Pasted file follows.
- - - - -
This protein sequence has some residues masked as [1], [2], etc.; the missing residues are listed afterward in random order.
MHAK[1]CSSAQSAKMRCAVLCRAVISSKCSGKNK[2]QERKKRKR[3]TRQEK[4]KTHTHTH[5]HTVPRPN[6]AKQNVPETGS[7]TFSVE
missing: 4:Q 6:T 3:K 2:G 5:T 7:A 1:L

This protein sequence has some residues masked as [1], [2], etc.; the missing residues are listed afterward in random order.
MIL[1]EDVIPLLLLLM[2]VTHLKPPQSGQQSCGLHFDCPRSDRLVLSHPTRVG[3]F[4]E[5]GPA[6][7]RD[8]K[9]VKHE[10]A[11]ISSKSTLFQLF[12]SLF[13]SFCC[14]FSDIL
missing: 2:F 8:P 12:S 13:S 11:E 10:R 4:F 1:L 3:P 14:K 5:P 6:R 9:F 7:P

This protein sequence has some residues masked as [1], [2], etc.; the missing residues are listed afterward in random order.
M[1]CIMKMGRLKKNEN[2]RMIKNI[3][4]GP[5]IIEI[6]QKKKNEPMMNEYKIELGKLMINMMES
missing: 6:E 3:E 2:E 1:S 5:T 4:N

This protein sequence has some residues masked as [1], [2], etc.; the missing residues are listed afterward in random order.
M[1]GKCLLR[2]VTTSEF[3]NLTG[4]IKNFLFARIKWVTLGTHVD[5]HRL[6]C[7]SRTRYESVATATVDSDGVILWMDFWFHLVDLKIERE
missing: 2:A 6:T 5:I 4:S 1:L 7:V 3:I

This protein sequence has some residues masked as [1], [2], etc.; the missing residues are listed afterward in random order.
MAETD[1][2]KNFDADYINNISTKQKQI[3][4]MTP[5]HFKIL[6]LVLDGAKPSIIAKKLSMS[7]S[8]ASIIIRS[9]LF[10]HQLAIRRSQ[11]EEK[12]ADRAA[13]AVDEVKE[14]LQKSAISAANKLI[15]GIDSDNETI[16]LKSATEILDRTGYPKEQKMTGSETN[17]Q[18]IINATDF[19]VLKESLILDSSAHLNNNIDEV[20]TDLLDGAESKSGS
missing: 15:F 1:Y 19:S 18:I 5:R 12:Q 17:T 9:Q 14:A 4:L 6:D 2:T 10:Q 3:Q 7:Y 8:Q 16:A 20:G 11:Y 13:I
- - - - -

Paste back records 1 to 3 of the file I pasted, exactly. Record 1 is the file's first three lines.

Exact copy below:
This protein sequence has some residues masked as [1], [2], etc.; the missing residues are listed afterward in random order.
MHAK[1]CSSAQSAKMRCAVLCRAVISSKCSGKNK[2]QERKKRKR[3]TRQEK[4]KTHTHTH[5]HTVPRPN[6]AKQNVPETGS[7]TFSVE
missing: 4:Q 6:T 3:K 2:G 5:T 7:A 1:L

This protein sequence has some residues masked as [1], [2], etc.; the missing residues are listed afterward in random order.
MIL[1]EDVIPLLLLLM[2]VTHLKPPQSGQQSCGLHFDCPRSDRLVLSHPTRVG[3]F[4]E[5]GPA[6][7]RD[8]K[9]VKHE[10]A[11]ISSKSTLFQLF[12]SLF[13]SFCC[14]FSDIL
missing: 2:F 8:P 12:S 13:S 11:E 10:R 4:F 1:L 3:P 14:K 5:P 6:R 9:F 7:P

This protein sequence has some residues masked as [1], [2], etc.; the missing residues are listed afterward in random order.
M[1]CIMKMGRLKKNEN[2]RMIKNI[3][4]GP[5]IIEI[6]QKKKNEPMMNEYKIELGKLMINMMES
missing: 6:E 3:E 2:E 1:S 5:T 4:N